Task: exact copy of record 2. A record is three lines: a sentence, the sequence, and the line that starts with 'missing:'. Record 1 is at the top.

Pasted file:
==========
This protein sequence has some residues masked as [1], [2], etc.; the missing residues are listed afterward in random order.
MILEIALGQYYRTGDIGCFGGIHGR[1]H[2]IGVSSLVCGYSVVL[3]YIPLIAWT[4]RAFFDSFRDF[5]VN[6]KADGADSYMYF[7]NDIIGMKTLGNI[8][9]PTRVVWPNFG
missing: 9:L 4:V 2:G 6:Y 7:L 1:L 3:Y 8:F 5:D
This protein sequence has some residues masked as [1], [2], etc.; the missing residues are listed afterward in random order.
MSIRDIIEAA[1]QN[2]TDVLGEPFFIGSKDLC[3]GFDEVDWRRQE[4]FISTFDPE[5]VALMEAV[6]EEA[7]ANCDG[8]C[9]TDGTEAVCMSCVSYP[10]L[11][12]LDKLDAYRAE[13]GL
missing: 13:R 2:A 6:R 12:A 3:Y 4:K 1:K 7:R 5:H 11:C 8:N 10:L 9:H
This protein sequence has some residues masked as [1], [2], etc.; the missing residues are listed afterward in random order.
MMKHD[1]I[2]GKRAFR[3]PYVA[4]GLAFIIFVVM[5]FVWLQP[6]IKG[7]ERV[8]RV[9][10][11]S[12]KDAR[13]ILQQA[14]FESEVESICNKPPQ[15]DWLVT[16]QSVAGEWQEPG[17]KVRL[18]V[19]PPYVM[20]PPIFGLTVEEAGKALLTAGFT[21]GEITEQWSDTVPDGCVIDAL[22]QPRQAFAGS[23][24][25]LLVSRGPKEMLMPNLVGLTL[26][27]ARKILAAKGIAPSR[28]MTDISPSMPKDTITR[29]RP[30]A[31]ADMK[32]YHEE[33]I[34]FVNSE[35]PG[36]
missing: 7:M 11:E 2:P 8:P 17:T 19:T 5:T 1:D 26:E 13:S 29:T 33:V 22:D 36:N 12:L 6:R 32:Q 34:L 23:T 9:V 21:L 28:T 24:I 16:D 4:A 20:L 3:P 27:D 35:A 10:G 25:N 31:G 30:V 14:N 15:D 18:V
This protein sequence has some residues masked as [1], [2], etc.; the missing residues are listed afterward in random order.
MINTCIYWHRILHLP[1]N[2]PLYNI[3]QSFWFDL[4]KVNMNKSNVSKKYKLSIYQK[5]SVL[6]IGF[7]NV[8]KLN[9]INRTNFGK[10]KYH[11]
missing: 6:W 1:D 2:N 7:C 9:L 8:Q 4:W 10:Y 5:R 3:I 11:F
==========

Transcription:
This protein sequence has some residues masked as [1], [2], etc.; the missing residues are listed afterward in random order.
MSIRDIIEAA[1]QN[2]TDVLGEPFFIGSKDLC[3]GFDEVDWRRQE[4]FISTFDPE[5]VALMEAV[6]EEA[7]ANCDG[8]C[9]TDGTEAVCMSCVSYP[10]L[11][12]LDKLDAYRAE[13]GL
missing: 13:R 2:A 6:R 12:A 3:Y 4:K 1:K 7:R 5:H 11:C 8:N 10:L 9:H